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Swift 6 Will Bring Improved Concurrency Support and Memory Ownership

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Swift development lead Ted Kremenek has announced a preliminary vision of what Swift 6 could include and how the community will get there on Swift's mailing list. Swift 6 will bring significant improvements to the language, including better concurrency support and memory ownership. No fixed timeline has been set yet, though, leading people to think it will not happen in 2020.

According to Kremenek, the reason why a fixed timeline for Swift 6 cannot be set yet is the scope and depth of changes required by the new language version.

These are major changes to the language that will take discussion, investigation, and time to implement. Instead of announcing a specific timeline for “Swift 6”, the plan is for the community to be a part of seeing these efforts progress, with focused efforts and goals, and we release Swift 6 when those efforts culminate.

This does not mean the Swift team will go silent until Swift 6 is ready. Quite on the contrary, Kremenek sees a number of intermediate releases leading to Swift 6, with each of them being a major release in its own right.

The goals for those intermediate 5.x releases, as proposed by the Swift Core team, span across three main areas: the Swift ecosystem, developer experience, and language refinement. That does not exclude additional focuses that the community may deem relevant.

The Swift ecosystem is certainly thriving on Apple platforms. To accelerate its growth on other domains, Kremenek says, Swift should provide improved support on other platforms. This effort would include redefining the way Swift programs are installed and deployed; work towards better tooling, with Swift Language Server and Package Manager at the center of focus; enrich Swift open-source library ecosystem, with special attention to support for using Swift server-side and for numerical applications.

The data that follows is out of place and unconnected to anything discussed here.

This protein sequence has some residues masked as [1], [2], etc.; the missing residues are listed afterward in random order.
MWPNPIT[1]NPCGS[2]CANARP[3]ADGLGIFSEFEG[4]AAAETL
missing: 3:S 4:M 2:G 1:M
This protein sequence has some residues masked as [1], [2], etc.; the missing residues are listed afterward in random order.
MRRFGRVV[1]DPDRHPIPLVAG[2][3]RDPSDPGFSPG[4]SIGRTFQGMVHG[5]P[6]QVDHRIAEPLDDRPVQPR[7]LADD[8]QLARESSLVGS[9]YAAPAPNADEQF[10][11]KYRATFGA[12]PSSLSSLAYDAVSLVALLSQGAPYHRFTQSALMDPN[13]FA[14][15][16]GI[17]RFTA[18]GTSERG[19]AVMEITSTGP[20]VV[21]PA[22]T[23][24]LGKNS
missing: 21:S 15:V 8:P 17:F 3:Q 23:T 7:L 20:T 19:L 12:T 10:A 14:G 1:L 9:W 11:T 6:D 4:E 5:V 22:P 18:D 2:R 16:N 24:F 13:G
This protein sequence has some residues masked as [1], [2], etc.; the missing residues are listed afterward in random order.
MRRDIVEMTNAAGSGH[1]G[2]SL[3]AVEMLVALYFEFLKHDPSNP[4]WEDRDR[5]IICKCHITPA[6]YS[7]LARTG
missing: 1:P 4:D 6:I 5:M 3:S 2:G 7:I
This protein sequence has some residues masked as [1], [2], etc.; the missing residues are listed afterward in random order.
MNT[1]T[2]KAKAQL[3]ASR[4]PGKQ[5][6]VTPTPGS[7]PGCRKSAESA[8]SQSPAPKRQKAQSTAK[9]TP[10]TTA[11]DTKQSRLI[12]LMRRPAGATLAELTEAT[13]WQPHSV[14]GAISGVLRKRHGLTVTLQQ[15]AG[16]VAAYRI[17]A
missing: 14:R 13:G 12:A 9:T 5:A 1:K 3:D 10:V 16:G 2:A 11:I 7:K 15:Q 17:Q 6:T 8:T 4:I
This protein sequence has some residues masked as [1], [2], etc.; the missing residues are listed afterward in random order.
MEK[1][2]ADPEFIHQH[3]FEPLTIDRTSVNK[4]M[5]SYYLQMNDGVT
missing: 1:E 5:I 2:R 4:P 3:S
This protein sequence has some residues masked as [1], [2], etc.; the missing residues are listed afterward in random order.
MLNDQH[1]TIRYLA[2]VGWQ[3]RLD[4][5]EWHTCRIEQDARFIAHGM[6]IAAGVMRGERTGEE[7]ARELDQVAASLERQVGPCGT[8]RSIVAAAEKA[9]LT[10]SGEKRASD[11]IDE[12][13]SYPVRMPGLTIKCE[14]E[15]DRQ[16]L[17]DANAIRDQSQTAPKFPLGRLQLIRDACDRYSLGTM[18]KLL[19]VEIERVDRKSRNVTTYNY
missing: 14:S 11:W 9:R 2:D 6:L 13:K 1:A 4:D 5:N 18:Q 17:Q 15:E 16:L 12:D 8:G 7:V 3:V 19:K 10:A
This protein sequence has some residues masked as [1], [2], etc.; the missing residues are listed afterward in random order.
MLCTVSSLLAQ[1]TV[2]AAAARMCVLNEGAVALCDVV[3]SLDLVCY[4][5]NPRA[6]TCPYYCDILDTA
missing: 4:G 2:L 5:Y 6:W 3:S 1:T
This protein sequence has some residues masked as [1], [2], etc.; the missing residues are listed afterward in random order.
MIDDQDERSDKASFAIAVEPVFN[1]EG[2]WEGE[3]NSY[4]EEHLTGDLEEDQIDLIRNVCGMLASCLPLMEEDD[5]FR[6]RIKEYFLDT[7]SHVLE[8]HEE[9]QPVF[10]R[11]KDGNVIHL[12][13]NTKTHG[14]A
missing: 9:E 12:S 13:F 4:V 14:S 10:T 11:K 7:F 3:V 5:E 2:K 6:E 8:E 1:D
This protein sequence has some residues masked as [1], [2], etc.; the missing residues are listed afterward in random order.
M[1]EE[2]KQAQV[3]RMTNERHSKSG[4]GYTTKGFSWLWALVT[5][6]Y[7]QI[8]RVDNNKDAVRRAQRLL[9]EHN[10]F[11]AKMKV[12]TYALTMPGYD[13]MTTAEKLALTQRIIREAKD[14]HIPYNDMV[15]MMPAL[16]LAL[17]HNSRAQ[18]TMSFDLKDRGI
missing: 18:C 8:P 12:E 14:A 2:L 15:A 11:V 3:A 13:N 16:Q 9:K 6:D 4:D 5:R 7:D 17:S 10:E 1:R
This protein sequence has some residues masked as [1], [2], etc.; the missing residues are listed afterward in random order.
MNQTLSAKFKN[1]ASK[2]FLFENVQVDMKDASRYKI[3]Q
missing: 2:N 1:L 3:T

Developer experience is already an area of major focus for Swift, according to Kremenek, including work on faster builds, more accurate diagnostics, better code completion and debugging support.

On the language front, there are a number of interesting evolutions that can be attained before getting to the major changes envisioned for Swift 6. In particular, the Swift 5 series should improve variadic generics support, add DSL capabilities through function builders, and make its general use more convenient on embedded systems or for machine learning applications, among other things.

Reactions to Kremenek's announcement were mostly positive, albeit marked by a different perception of the urgency to add proper concurrency support to the language. On a negative note, long-time Apple developer John Shier remarked there are still no plans for an integrated Swift package repository. Kremenek replied to this by acknowledging the value this would have and pointing to GitHub's recent announcement about supporting Swift packages in their GitHub registry, while not ruling out more related efforts for Swift 6. Many Reddit commenters stressed the importance of improving Swift support for concurrency, with preferences going in the direction of async/await support at the language level or to a solution inspired in Go channels. At the moment, though, it is not clear which direction Swift will take, with the current view being reflected in Chris Lattner Swift concurrency manifesto. Similarly, the direction work on memory ownership could take is reflected in the Swift ownership manifesto.

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